Remembering Frances Whelan, OP

Sister Frances worked in the Archdiocese of New York and in the Rockville Centre Diocese in nursing, pastoral care and social work. All of sister Fran’s ministries were among the sick poor.

Fran Whelan photo revised

Sister Frances Whelan, OP of the Dominican Sisters of Hope died February 15, 2015 at home in the East Harlem section of New York City.  She was 81 years old. The daughter of the late Joseph Arthur and Frances Claire (Stack) Whelan, she was born June 18, 1933 in Duluth, Minnesota and grew up in Shakopee, Minnesota.

Sister Frances entered the novitiate of the Dominican Sisters of the Sick Poor in September 1952, made her First Profession in March 1954, and Final Profession in March 1957. Sister Frances earned a Bachelor’s degree in Nursing from the College of Mt. St. Vincent, a Master’s degree in Social Work from Fordham University, and a Master’s degree in Theology from Manhattanville College in Purchase, NY. She earned a CPE from Hospital Chaplaincy, Inc. in New York City, and a certification in Massage Therapy from the Swedish Institute, also in New York.

Sister Frances worked in the Archdiocese of New York and in the Rockville Centre Diocese in nursing, pastoral care and social work. All of sister Fran’s ministries were among the sick poor. As a community health nurse, she worked as a staff nurse in the Ossining, Peekskill, Hampton Bays and Harlem with the Dominican Sisters Family Health Service. She served as supervisor in the Hampton Bays and Harlem offices. In 1976 she began a pastoral care service in the Hampton Bays office after completing clinical pastoral education (CPE) at Central Islip. A residency in CPE with the hospital chaplaincy followed in New York City, after which she became assistant director of pastoral care at St. Clare’s Hospital in New York City and, later, chaplain at Lincoln Medical and Mental Health Center in the South Bronx. (1982-1990). Her work during the height AIDS epidemic was noted in a New York Times Magazine article in 1988; the author, describing her work connecting him to an orphaned child, observed, “Sister Fran has her ways.” From 1990 to 1992 she worked as a social worker at AIDS Resource Center and then in pastoral care with Dominican Sisters Family Health Service, South Bronx office, from 1990-1995. She received a grant to study massage therapy, uniquely integrating her nursing and social work skills, and providing hands-on healing to some of “societies untouchables” at the time – AIDS patients and their families. In 1995 she began her ministry in massage therapy at Family Learning Circle, South Bronx, and Mariandale Retreat and Conference Center, Ossining, and later at Thorpe Family Residence in the Bronx. More recently, her ministry has been focused in East Harlem with the Little Sisters of the Assumption Family Health Service and Dominican Sisters of Hope Residential Care. Sister’s life passion was to be an empowering presence among the sick and poor.

Sister Fran survived her brother, Joseph Whelan and travelled to Minnesota extensively to care for him in the months before his death in 2010.  She is survived by her nephew Kevin Whelan, and nieces Sarah Whelan and Shawn Whelan, and their families.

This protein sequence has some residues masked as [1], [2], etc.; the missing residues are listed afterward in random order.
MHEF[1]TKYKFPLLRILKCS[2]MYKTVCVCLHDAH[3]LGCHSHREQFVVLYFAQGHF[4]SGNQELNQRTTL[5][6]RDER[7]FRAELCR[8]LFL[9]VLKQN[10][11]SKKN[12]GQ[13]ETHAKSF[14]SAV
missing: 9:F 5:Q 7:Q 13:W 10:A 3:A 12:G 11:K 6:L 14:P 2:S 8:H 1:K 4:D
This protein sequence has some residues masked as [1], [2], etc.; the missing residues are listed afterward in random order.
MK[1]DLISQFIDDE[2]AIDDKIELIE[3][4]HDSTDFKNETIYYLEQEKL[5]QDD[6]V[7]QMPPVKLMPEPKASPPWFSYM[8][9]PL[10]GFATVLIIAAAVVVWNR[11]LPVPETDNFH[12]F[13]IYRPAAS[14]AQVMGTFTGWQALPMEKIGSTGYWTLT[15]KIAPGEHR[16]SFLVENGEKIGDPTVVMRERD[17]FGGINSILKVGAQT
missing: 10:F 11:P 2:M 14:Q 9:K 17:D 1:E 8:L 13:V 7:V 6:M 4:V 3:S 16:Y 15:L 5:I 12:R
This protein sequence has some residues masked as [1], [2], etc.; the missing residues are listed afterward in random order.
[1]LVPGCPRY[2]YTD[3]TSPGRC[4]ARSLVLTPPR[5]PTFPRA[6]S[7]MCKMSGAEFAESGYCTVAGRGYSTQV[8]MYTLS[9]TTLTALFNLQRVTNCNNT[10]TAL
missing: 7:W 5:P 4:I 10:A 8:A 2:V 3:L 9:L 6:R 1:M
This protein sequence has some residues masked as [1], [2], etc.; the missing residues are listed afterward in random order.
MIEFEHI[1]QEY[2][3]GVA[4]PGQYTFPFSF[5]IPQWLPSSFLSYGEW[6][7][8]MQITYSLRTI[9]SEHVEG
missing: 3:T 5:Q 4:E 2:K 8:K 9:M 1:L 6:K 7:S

Sister Fran requested her body be donated for medical science research at Mount Sinai Medical College in New York City.

A Memorial Mass for S. Fran will be held at The Ossining Center of Hope/Mariandale Retreat and Conference Center, 299 North Highland Avenue, Ossining, NY, 10562 at 11:00 AM on Monday, February 23, 2015. Donations in Sister Fran’s memory can be made to The Dominican Sisters of Hope, Development Office, 299 North Highland Avenue, Ossining, New York 10562-2327.

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Written by Alison Faubert

There are 5 comments

  • Sr. Judy Brunell says:

    Fran was truly a remarkable woman with her own very unique insights into herself and human nature. She had an extraordinary way of questioning what is as well as what could be with a balance of passion and humor. I am grateful to the challenge and diversity she always brought to our conversations.

  • Pete Taft says:

    I had the pleasure of being part of a summerlong CPE program with Fran almost 35 years ago. We remained friends thereafter, though time, distance and circumstance kept us from seeing one another on a regular basis. Just last year I had the joy of reconnecting with Fran and spending a day with her in New York city, including a trip to the Cloisters and lunch. She made me laugh, cry, and question everything in a unique and positive way. She is in my thoughts and prayers during this Lenten season. I somehow feel very close to her, and know that she is in God’s good hands.

  • Pete Taft says:

    Fran was a dear friend and partner in crime. I spent a summer with her in a very large mental hospital as part of our CPE training years ago. We recently reconnected and enjoyed a lovely day in New York, including a rich trip to the Cloisters and lunch. I feel her presence now. She was a wonderful, powerful, and humble woman. I shall miss her.

    • Deryck Durston says:

      Fran was my learning partner, colleague and friend. I will miss her terribly but what can never be taken away is what she did for so many in her authentic way that broke barriers if at all possible which brought a wry smile to her lips every time. She also will always be part of my formation and support, no longer in the body but in the spirit.

  • Ellen Grush (Wenz) says:

    As Sr. Noel, she was a dedicated novice mistress during difficult years

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